They met the staff and "despite everything I saw as structurally deficient, Maddie was doing really well and I began to think that the school district wasn't as bad as we had heard or thought.," Heidel said.

"Maddie was really excelling, both educationally and socially and we made the decision that it would be best for Maddie and us as a family to stay at Rupert," said Heidel.

In first grade "we came face to face with the economic, social, behavioral problems that children and families in this community face," he said. "Between first grade and second, we watched as two families who were just as involved as us left Pottstown schools. One sold their house at a loss to get out of town. The other family enrolled their children at the Renaissance Academy."

Heidel said the school board "made the right decision" in not choosing him last year to replace Dennis Wausnock on the board after Wasunock's death, because Heidel later realized he was "applying for personal and selfish reasons."

But after 15 months of attending board and committee meetings "I saw how this district made more with less. I realized how important a fair funding program was to this community. I learned that the federation of teachers do so much more than just teach our children. I also got to see the passion that the administration and the board members have for this district," Heidel said.

During a board executive session in October, Heidel said he had a conversation with John Armato and then-student representative and fellow school board candidate Emanuel Wilkerson who "asked me point blank what difference i was willing to make as a board member."

Heidel said he gave a stock answer, similar to the one he provided to The Mercury.

On Election Day he was at St. John's Church and met an elderly couple who arrived in a newer Cadillac. "When I went to shake their hand, the wife sneered at me, then proceeded to yell at myself and the Democratic poll worker that we were all the same and all we wanted was to raise her taxes and that they can no longer afford them."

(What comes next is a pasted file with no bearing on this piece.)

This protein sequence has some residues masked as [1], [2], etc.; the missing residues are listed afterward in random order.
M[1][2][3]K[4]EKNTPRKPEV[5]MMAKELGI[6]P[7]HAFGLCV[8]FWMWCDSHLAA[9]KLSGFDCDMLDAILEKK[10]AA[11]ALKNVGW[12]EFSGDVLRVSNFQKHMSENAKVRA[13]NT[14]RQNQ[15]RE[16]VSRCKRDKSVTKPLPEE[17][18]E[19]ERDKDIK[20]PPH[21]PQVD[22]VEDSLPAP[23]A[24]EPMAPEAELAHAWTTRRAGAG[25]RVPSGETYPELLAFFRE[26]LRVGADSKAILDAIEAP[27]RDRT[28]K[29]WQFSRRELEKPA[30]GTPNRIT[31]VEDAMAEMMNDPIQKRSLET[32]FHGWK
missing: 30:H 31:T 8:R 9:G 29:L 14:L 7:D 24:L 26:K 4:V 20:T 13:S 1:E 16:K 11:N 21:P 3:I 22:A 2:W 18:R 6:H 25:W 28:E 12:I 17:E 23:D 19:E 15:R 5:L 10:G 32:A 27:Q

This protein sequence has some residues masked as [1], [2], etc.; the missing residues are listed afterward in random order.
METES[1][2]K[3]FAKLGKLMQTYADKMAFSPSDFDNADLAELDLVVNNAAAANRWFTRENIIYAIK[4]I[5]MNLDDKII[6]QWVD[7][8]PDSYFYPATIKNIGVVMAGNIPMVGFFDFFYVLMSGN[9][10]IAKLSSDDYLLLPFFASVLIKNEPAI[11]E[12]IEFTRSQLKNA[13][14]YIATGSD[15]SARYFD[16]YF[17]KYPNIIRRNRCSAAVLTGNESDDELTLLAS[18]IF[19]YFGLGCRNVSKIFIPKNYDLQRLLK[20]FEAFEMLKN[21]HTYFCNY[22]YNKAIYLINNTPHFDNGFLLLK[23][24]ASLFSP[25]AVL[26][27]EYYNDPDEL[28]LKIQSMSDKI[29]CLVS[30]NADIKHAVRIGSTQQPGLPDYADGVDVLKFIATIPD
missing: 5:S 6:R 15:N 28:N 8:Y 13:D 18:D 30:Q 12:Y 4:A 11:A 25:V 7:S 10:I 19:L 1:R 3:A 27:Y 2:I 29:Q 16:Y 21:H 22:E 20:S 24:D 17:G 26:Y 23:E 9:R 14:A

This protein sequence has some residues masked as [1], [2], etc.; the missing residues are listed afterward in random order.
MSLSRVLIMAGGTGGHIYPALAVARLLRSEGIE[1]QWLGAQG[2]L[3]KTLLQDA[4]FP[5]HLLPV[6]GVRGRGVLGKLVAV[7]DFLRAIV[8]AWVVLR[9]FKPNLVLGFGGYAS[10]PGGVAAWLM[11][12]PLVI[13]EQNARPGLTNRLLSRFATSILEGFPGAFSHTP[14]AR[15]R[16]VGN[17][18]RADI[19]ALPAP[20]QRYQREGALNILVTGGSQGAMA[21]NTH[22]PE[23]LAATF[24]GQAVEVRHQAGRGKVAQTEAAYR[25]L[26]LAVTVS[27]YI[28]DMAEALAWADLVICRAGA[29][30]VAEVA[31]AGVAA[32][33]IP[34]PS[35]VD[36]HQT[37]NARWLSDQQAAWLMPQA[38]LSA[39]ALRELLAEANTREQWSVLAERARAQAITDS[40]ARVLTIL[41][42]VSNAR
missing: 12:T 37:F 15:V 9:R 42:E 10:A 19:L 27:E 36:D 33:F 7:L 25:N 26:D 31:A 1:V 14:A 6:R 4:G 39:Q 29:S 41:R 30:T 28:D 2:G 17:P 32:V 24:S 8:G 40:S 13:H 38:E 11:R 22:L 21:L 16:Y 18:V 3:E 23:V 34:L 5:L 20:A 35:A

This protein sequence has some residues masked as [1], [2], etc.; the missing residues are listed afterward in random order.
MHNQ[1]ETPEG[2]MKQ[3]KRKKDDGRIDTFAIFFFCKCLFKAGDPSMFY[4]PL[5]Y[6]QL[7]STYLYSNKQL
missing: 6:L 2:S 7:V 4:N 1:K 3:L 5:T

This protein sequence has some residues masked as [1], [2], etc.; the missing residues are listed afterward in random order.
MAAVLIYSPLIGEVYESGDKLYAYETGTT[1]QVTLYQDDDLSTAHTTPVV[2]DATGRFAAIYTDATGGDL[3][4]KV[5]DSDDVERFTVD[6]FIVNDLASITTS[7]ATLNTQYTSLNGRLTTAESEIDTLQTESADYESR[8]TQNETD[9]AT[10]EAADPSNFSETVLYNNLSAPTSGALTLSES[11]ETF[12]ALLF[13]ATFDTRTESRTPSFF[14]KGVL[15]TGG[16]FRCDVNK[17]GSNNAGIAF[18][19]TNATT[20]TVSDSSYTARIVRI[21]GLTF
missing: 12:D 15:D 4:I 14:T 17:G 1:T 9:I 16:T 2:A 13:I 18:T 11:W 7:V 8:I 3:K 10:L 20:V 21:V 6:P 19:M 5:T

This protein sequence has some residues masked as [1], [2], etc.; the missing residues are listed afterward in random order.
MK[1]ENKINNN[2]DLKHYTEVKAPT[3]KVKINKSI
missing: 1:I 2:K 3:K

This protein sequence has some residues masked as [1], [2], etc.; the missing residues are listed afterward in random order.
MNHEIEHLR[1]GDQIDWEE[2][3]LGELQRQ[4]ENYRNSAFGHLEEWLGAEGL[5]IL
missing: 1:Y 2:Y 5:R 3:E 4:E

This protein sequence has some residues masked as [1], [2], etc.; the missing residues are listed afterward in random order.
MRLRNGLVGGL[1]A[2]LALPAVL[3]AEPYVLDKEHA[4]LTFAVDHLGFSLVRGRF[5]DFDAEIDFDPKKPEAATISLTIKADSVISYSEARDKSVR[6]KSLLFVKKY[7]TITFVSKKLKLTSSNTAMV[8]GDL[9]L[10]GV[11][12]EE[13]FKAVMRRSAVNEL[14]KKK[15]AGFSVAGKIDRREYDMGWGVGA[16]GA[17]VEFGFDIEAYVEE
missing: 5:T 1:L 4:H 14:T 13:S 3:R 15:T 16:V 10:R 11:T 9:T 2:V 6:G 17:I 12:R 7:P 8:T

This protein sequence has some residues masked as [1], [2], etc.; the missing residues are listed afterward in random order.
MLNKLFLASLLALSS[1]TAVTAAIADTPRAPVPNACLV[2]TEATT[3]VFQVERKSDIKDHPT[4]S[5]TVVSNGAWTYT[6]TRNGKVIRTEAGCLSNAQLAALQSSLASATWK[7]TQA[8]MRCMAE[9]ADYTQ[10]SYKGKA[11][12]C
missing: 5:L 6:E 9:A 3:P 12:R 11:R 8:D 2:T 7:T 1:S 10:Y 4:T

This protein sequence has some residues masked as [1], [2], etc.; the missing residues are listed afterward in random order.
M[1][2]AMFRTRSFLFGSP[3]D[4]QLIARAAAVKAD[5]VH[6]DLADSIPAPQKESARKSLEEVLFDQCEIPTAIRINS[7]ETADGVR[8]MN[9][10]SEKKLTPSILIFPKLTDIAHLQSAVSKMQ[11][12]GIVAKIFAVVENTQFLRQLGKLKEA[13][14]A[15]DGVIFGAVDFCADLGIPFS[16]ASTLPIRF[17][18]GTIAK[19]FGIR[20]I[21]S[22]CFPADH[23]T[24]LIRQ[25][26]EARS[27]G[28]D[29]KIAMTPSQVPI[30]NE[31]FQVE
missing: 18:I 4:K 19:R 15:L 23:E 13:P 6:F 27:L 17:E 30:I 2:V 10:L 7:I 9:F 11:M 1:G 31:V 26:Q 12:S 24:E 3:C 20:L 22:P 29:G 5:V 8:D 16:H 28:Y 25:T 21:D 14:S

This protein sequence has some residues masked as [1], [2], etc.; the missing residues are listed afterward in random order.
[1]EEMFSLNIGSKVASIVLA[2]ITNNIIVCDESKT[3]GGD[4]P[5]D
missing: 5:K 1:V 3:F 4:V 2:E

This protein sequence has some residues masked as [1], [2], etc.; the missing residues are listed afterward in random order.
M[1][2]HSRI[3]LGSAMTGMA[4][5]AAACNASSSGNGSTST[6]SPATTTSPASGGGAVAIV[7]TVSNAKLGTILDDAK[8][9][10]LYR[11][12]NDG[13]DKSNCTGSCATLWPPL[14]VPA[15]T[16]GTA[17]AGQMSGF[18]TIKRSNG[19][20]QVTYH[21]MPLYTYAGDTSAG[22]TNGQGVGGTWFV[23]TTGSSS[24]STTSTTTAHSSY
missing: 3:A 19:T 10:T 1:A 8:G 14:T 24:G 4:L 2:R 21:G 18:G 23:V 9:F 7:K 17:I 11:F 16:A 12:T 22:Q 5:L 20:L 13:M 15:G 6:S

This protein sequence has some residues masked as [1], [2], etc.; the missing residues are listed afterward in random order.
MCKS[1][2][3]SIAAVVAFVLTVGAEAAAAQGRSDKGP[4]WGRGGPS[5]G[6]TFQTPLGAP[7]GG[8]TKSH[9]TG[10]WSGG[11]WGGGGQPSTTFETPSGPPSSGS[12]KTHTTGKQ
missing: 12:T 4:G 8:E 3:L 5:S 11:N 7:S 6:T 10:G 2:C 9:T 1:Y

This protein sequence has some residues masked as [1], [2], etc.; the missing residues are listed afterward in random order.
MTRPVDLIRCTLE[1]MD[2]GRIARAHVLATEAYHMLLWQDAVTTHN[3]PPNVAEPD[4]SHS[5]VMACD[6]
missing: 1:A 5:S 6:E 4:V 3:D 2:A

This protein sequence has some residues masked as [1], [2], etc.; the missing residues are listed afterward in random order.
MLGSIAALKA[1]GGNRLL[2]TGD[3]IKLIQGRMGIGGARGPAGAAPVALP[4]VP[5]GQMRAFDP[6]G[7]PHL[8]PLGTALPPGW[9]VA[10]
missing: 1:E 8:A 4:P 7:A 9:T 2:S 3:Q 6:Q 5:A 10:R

The weekend after election day, Heidel said he was reading responses on The Mercury's Facebook page to an article about the drop in Keystone test scores. "They were all the usual responses, People form other towns who point out how their state and federal taxes get flushed down the toilet when given to Pottstown schools. The person who has to chime in that they are so glad that they were able to move out of the cesspool that is Pottstown. And the pissed-off homeowner from the North End who wants to remind everyone how they can't afford to carry the water for 'those people' in the core district," Heidel said.

"For the past 15 months, since I originally applied for the open seat on the board, I have kept my powder dry. I have bit my tongue and tried to play nice with the people of Pottstown. But NO MORE (emphasis Heidel's). Maybe the people of this town didn't know who they were voting for in me, but they will now. I am a member of this board for the next four years, and I am ready to call out anyone who thinks bashing this district, its teachers. administrators or students is OK."

Then he did just that, addressing what is an all-too-common, almost unconscious put-down of Pottstown uttered Tuesday by new Pottsgrove School Board member Al Leach (and Tweeted by yours truly).

In arguing for Pottsgrove to add a third foreign language to its curriculum he noted that "even Pottstown" had three foreign languages.